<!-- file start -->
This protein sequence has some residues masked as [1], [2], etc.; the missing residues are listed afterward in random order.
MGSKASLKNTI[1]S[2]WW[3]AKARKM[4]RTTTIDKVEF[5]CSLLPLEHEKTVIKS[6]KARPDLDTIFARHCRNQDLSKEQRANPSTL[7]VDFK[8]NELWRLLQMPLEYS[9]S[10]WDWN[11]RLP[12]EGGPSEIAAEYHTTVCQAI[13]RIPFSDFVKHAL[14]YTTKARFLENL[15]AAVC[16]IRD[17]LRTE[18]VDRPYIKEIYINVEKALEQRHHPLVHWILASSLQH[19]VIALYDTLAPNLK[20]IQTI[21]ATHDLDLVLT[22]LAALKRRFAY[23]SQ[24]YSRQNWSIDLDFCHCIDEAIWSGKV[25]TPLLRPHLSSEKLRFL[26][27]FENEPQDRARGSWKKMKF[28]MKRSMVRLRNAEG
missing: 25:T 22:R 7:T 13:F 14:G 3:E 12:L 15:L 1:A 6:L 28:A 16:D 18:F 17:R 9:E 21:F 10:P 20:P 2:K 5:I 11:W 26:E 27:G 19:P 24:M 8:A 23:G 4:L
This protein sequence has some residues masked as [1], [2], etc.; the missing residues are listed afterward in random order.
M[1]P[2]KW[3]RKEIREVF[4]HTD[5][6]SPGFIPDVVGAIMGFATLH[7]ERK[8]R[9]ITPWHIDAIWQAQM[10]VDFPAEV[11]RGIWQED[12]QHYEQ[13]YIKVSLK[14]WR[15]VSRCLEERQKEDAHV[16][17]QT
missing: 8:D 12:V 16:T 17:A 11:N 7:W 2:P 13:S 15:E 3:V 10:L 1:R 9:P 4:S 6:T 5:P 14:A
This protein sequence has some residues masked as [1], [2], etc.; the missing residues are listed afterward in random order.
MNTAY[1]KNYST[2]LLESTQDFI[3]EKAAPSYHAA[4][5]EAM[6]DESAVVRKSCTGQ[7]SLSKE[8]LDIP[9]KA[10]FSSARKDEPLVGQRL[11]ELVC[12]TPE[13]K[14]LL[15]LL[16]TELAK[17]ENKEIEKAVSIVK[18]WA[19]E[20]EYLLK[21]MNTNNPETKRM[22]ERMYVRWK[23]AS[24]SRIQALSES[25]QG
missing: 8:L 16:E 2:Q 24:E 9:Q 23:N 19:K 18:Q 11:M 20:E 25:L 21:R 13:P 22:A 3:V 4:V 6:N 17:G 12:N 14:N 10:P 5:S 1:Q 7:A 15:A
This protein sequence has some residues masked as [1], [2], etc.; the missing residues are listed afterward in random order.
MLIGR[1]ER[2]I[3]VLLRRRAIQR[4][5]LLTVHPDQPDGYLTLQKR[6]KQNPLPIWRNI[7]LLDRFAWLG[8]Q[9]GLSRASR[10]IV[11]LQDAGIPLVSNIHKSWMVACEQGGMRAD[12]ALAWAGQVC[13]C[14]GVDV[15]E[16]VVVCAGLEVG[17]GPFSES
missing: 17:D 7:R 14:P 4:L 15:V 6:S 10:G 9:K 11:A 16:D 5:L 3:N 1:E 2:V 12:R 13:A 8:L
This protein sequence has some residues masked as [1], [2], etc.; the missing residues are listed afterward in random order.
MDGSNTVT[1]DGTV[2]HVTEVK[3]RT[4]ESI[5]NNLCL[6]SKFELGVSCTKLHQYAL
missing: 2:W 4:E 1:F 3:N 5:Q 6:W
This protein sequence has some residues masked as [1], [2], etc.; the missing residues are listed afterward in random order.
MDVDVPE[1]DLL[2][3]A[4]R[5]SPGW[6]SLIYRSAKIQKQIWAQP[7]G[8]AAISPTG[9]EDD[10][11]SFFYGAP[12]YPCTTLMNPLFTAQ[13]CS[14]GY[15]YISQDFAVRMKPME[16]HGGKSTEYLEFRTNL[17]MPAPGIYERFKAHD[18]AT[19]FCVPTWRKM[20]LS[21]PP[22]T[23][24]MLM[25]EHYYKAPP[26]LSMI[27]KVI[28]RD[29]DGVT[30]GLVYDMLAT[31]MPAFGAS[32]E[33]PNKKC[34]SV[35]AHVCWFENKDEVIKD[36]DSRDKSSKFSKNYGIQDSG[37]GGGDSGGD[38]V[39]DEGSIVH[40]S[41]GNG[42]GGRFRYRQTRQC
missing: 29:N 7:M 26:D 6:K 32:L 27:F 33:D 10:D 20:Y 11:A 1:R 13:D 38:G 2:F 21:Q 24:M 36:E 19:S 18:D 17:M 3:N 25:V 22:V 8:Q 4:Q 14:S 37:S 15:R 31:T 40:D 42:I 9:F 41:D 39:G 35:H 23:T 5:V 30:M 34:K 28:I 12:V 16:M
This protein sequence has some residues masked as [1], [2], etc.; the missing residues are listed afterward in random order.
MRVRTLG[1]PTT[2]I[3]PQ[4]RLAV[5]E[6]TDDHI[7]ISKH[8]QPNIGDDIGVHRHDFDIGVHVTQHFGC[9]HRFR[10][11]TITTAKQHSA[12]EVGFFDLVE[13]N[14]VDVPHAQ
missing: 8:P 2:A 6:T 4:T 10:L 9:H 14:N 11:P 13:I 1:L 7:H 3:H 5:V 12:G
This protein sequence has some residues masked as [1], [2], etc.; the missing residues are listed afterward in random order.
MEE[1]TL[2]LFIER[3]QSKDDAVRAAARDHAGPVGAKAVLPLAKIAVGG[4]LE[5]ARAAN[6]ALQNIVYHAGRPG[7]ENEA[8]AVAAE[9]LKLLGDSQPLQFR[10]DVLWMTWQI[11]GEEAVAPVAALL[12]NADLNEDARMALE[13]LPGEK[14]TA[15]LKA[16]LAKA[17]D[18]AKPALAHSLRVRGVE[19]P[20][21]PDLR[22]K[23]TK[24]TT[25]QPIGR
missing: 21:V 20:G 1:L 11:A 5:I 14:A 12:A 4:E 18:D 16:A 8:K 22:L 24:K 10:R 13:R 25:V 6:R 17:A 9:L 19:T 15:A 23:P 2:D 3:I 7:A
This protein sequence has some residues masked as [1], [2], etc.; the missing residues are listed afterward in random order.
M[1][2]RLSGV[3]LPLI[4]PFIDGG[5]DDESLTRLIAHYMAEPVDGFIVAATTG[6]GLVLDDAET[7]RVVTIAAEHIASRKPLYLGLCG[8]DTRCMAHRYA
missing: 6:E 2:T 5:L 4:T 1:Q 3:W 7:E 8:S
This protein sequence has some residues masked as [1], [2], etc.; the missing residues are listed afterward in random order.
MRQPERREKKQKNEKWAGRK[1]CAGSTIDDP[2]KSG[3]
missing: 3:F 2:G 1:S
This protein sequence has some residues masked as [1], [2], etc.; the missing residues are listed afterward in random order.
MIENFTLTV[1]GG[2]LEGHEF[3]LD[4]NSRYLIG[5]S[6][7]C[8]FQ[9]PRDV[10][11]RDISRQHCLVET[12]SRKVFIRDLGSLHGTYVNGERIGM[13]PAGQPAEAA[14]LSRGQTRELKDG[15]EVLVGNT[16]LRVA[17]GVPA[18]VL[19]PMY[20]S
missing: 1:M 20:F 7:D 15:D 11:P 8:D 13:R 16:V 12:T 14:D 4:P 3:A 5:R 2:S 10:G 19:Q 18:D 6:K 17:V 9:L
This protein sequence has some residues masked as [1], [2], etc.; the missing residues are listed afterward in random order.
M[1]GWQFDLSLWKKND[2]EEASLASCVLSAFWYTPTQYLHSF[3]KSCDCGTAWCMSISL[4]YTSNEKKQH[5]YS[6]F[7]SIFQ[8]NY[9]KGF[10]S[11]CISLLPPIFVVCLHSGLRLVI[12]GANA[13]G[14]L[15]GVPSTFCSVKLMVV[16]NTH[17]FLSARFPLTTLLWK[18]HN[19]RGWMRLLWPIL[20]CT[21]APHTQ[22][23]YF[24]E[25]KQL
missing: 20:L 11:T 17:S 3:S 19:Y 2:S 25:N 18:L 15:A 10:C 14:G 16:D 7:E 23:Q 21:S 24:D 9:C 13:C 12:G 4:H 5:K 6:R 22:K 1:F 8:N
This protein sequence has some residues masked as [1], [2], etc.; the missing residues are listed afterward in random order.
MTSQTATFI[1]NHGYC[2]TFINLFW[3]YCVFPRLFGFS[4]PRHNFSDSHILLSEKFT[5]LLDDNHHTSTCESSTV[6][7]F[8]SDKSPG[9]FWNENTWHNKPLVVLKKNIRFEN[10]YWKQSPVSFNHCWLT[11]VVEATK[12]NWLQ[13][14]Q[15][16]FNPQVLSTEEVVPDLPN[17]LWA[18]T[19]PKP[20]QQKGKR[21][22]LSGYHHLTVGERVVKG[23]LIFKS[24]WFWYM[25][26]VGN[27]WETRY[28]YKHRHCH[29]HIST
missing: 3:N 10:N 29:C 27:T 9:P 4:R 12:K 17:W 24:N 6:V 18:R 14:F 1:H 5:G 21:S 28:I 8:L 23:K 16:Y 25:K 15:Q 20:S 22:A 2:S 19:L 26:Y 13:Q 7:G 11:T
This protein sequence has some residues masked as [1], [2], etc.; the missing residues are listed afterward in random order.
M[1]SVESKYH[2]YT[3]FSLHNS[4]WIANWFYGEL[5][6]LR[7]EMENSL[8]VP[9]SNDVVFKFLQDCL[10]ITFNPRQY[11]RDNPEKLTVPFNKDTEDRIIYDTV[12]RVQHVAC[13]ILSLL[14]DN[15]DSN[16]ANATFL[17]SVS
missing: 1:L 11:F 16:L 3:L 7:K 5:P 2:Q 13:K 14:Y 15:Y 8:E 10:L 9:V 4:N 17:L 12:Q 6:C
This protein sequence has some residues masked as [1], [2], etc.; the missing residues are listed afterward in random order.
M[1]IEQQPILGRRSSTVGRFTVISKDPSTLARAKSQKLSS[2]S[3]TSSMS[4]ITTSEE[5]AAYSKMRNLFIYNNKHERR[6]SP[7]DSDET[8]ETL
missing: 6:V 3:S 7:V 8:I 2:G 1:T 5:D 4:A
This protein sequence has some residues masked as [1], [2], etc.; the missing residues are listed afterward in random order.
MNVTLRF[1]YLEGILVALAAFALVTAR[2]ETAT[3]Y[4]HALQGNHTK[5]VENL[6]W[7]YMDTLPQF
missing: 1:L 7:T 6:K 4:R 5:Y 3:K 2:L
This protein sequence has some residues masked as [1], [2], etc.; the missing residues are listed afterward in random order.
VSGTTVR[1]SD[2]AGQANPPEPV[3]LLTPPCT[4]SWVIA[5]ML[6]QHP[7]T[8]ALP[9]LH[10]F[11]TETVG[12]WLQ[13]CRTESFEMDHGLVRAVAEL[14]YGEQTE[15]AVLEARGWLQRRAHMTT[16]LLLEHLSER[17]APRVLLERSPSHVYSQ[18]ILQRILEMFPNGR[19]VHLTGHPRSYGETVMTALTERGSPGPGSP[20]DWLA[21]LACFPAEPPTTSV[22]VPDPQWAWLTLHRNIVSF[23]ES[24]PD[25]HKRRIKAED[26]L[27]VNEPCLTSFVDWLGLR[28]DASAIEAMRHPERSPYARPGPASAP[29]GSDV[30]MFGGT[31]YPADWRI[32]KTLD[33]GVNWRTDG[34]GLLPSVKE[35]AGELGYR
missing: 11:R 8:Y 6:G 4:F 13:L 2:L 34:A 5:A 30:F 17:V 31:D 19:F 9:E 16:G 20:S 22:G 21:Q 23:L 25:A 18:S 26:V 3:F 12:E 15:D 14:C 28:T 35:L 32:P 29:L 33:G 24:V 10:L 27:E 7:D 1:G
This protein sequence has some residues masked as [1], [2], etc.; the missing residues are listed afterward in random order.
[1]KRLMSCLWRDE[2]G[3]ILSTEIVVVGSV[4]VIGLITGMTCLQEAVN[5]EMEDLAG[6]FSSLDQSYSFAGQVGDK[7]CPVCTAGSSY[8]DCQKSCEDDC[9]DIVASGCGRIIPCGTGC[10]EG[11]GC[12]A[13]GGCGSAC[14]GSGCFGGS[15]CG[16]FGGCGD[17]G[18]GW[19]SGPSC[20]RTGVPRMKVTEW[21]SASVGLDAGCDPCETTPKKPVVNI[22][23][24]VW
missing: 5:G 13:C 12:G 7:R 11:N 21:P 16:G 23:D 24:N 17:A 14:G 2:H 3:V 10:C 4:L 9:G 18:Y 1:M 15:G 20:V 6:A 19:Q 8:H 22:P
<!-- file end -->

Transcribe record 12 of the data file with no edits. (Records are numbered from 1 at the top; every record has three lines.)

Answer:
This protein sequence has some residues masked as [1], [2], etc.; the missing residues are listed afterward in random order.
M[1]GWQFDLSLWKKND[2]EEASLASCVLSAFWYTPTQYLHSF[3]KSCDCGTAWCMSISL[4]YTSNEKKQH[5]YS[6]F[7]SIFQ[8]NY[9]KGF[10]S[11]CISLLPPIFVVCLHSGLRLVI[12]GANA[13]G[14]L[15]GVPSTFCSVKLMVV[16]NTH[17]FLSARFPLTTLLWK[18]HN[19]RGWMRLLWPIL[20]CT[21]APHTQ[22][23]YF[24]E[25]KQL
missing: 20:L 11:T 17:S 3:S 19:Y 2:S 25:N 18:L 15:A 10:C 14:G 16:D 7:E 23:Q 21:S 24:D 9:C 13:C 12:G 4:H 5:K 6:R 22:K 1:F 8:N